This is a guest post by Dr Carlton Johnstone, the Youth Ministry Development Leader for the Presbyterian Church of Aotearoa New Zealand.
Any Photograph is dependent on a series of historical, cultural, social, and technical contexts which establishes its meanings as an image and an object. The meaning of a photograph, its efficacy as an image, and its value as an object, are always dependent on the contexts within which we ‘read’ it. – Graham Clarke, The Photograph, (1997, 119).
The cross, originally a sign of torture and shame, was later to be invested with new meaning by the Christian community. As John Stott explains, ‘every religion and ideology has its visual symbols, which illustrates a significant feature of its history or beliefs’ (1986, 19). The cross and crucifixion are the most powerful and recognisable visual images of the Christian faith. This essay will present a sociological interpretation of two photos of the crucifixion. The first photo is of a muscular Christ taken from a T-shirt print (Coakley 1998, 498). To begin with, this image is an athletic construction of the crucifixion that reflects the dominant ideology of a movement called Muscular Christianity. Furthermore as self-worth becomes increasingly tied to body-image a muscular Christ is invested with new meaning. Following this I will consider how this photo is part of fashion and popular culture. Then I will discuss how Roland Barthes concept of anchorage influences how a person reads this image of a muscular Christ.
The second photo is of a sculptured work called ‘The Tortured Christ’, by Brazilian artist Guido Rocha (Weber, 1979, 41). In stands in striking contrast to the muscular Christ. Like the first image however, its technical reproduction as a photo has enabled it to be placed in situations unobtainable to the original sculpture. Then ‘The Tortured Christ’ as an image that creates a sense of both participation and alienation will be explored. Finally how the image speaks of a suffering God will be discussed.
Jay Coakley argues that, ‘When religious beliefs are combined with participation in power and performance sports, some people try to construct religious images and beliefs to fit their ideas about sports (1998, 498). The ‘Lord’s Gym’ picture of a muscular Christ is one such religious image that reflects the dominant values of a movement that has become known as ‘Muscular Christianity’. During the middle of the nineteenth century the idea that physical training and the condition of one’s body had spiritual and religious significance. Coakley (1998, 485) identifies two main reasons for this. Firstly there was a redefinition of leisure. Recreation was seen as beneficial to production. It was the religious organizations that provide much leadership and the physical setting for mass recreation. Secondly, there was a concern by church leaders that they were not attracting the participation of boys and young men. This resulted in a shift of focus from what they termed ‘feminized’ values (meekness, humility, and submissiveness) to a set of ‘manly values’, which developed into ‘Muscular Christianity’ (Coakley 1986, 357). The muscular Christ certainly has no hint of any such ‘feminized’ values. It does however reflect the central theology of Muscular Christianity that God is glorified best when athletes have dedication, self-discipline, and give totally of themselves in striving for success and victory. As one advocate for Muscular Christianity put it, no athlete, ‘can afford to discredit Jesus by giving anything less than total involvement with those talents that he has been given in this training and competition’ (cited in Sage, 1981, 152). No one builds a body like the muscular Christ without giving total involvement and having dedication and self-discipline.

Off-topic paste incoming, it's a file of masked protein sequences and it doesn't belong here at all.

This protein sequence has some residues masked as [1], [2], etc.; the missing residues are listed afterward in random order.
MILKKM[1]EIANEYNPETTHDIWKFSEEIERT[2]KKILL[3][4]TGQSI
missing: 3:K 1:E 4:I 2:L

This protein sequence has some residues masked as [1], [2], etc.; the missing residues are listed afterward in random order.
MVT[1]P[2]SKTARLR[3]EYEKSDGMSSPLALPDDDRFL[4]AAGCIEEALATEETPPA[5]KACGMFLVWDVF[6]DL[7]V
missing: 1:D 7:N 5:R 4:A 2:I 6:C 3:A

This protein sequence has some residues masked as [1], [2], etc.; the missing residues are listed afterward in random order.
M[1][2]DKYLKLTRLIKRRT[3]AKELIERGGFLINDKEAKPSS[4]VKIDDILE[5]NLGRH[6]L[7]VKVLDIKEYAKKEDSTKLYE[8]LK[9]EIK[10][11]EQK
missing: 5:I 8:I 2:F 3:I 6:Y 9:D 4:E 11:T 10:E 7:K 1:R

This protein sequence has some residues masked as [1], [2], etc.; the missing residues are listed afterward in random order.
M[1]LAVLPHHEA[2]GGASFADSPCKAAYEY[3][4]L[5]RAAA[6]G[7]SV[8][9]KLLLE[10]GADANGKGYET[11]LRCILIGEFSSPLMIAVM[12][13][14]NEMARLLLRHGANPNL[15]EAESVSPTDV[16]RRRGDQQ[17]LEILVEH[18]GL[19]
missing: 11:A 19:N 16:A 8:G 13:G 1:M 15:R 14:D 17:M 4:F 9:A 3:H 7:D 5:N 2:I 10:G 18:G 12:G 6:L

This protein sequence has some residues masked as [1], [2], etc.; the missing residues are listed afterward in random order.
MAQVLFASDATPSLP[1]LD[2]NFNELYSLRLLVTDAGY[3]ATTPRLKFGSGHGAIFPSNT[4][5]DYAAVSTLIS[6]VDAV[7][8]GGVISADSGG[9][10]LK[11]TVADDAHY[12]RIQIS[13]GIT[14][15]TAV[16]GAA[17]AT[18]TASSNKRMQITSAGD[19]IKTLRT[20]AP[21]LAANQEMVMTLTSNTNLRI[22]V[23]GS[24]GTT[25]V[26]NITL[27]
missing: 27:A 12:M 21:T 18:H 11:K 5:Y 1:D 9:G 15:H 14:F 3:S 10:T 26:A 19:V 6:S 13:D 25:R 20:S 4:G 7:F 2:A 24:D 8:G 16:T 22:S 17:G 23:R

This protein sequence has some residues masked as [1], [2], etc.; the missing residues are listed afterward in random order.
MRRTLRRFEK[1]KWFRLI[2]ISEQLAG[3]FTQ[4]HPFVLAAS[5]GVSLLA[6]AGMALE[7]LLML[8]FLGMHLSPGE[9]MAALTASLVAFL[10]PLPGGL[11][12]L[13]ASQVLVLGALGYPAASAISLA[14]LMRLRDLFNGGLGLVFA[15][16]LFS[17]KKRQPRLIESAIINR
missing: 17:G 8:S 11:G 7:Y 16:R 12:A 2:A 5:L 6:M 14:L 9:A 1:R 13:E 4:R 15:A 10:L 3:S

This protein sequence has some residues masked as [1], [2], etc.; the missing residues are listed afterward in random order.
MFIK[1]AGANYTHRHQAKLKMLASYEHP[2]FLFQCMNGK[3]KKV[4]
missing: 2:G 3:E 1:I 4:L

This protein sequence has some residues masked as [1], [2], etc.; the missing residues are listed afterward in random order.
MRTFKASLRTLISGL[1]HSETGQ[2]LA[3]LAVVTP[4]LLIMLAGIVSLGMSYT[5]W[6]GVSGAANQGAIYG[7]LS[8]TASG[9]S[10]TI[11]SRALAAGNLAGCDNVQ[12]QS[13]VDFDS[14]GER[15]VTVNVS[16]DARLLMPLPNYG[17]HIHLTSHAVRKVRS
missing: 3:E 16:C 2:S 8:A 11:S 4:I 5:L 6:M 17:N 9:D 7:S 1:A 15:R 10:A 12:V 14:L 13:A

Art critic Robert Hughes argues that ‘people inscribe their histories, beliefs, attitudes, desires and dreams in the images they make’ (cited in Giannetti 1999, 1). This can be seen not only in how the muscular Christ reflects the beliefs and attitudes of Muscular Christianity, but also in terms of dreams and desires of popular culture in terms of the body. In the 80’s and 90’s we witnessed the supermodel phenomenon. Jonathan Phang of IMG one of the leading model agencies says, ‘Supermodels were created as a response to the need for glamour, fantasy and escapism, like the movie goddesses and Miss Worlds of the past’ (cited in Waller, 2000, 10). But the pursuit of the ‘ideal’ body that is more commonly associated with women is becoming more sought after by men.
The ‘Adonis complex’ is the term used to describe the obsession that men have with their bodies (Cloud, 2000, 50). Adonis is the name of the gorgeous half man half god of mythology. It can be argued that this muscular picture of Christ can be seen to be like, or analogous to Adonis. This is part of the playfulness of images within a postmodern society. Images are recycled, things and events are put to new uses, assigned new meanings – even one’s that the original artist never intended. A study done by some psychologists (Cloud, 2000, 50-51) reveals that male self-worth is increasingly tied to body image. They argue that many men desperately want to look like Adonis because they constantly see the ‘ideal’ steroid-boosted bodies of actors and models and because their muscles are all they have over women today. And so the anabolic steroid testosterone has now become a hot commodity (Time, 2000, 50-51). An image of Christ, then, that looks like Adonis the ‘ideal’ body, is inscribed with people’s current beliefs, attitudes, desires and dreams. This image of a testosterone pumped Christ is worn as fashion on a T-shirt.